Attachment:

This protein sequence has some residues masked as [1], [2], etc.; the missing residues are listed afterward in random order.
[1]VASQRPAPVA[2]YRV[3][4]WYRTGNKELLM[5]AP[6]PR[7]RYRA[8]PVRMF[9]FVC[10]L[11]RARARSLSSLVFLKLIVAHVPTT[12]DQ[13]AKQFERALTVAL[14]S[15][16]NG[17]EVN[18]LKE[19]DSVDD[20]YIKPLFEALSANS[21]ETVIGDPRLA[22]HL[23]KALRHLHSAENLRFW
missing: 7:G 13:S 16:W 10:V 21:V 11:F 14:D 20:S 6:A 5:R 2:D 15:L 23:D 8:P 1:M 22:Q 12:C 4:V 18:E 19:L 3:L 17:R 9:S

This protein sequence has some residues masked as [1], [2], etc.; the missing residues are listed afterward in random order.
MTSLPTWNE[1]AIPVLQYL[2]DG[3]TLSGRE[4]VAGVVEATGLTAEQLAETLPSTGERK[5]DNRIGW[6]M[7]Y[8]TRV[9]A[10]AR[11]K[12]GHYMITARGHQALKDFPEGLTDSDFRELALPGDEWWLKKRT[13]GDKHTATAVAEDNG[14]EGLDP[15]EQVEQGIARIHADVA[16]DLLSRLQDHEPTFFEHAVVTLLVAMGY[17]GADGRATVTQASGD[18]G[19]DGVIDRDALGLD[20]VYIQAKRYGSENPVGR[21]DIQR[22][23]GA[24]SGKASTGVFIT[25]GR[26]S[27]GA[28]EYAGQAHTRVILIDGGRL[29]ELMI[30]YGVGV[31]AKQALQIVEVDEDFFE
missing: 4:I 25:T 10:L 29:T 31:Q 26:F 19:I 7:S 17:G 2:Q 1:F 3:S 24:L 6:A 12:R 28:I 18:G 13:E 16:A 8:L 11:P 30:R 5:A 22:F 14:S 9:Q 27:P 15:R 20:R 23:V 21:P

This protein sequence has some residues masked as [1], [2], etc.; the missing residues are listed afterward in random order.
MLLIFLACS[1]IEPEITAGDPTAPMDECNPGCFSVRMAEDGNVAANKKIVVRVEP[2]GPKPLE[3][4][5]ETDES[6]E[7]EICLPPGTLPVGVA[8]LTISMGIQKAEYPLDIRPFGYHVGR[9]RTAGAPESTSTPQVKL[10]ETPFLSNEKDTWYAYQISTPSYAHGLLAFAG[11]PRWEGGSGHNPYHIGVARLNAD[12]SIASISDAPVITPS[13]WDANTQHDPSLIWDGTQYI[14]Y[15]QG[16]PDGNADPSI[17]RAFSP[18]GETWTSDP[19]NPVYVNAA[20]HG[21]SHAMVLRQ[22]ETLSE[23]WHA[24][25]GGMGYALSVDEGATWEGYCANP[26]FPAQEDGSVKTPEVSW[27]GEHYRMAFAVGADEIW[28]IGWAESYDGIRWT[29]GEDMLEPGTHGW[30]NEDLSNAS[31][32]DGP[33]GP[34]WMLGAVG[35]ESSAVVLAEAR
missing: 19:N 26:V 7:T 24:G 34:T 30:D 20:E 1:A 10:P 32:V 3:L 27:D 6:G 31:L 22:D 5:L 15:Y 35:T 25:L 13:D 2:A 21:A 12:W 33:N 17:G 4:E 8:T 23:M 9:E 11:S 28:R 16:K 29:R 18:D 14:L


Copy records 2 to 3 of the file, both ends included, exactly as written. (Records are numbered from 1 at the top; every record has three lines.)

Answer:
This protein sequence has some residues masked as [1], [2], etc.; the missing residues are listed afterward in random order.
MTSLPTWNE[1]AIPVLQYL[2]DG[3]TLSGRE[4]VAGVVEATGLTAEQLAETLPSTGERK[5]DNRIGW[6]M[7]Y[8]TRV[9]A[10]AR[11]K[12]GHYMITARGHQALKDFPEGLTDSDFRELALPGDEWWLKKRT[13]GDKHTATAVAEDNG[14]EGLDP[15]EQVEQGIARIHADVA[16]DLLSRLQDHEPTFFEHAVVTLLVAMGY[17]GADGRATVTQASGD[18]G[19]DGVIDRDALGLD[20]VYIQAKRYGSENPVGR[21]DIQR[22][23]GA[24]SGKASTGVFIT[25]GR[26]S[27]GA[28]EYAGQAHTRVILIDGGRL[29]ELMI[30]YGVGV[31]AKQALQIVEVDEDFFE
missing: 4:I 25:T 10:L 29:T 31:Q 26:F 19:I 7:S 17:G 2:Q 1:F 3:S 24:L 6:A 12:R 28:I 18:G 13:E 16:A 8:L 11:P 30:R 5:A 22:F 14:S 9:Q 27:P 15:R 20:R 23:V 21:P

This protein sequence has some residues masked as [1], [2], etc.; the missing residues are listed afterward in random order.
MLLIFLACS[1]IEPEITAGDPTAPMDECNPGCFSVRMAEDGNVAANKKIVVRVEP[2]GPKPLE[3][4][5]ETDES[6]E[7]EICLPPGTLPVGVA[8]LTISMGIQKAEYPLDIRPFGYHVGR[9]RTAGAPESTSTPQVKL[10]ETPFLSNEKDTWYAYQISTPSYAHGLLAFAG[11]PRWEGGSGHNPYHIGVARLNAD[12]SIASISDAPVITPS[13]WDANTQHDPSLIWDGTQYI[14]Y[15]QG[16]PDGNADPSI[17]RAFSP[18]GETWTSDP[19]NPVYVNAA[20]HG[21]SHAMVLRQ[22]ETLSE[23]WHA[24][25]GGMGYALSVDEGATWEGYCANP[26]FPAQEDGSVKTPEVSW[27]GEHYRMAFAVGADEIW[28]IGWAESYDGIRWT[29]GEDMLEPGTHGW[30]NEDLSNAS[31][32]DGP[33]GP[34]WMLGAVG[35]ESSAVVLAEAR
missing: 19:N 26:V 7:T 24:G 34:T 30:D 20:E 1:A 10:P 32:V 3:L 27:D 6:G 31:L 22:D 5:L 15:Y 35:T 25:L 13:D 2:A 21:A 12:W 33:N 17:G 4:E 8:T 23:M 9:E 11:S 28:R 16:K 29:R 18:D 14:L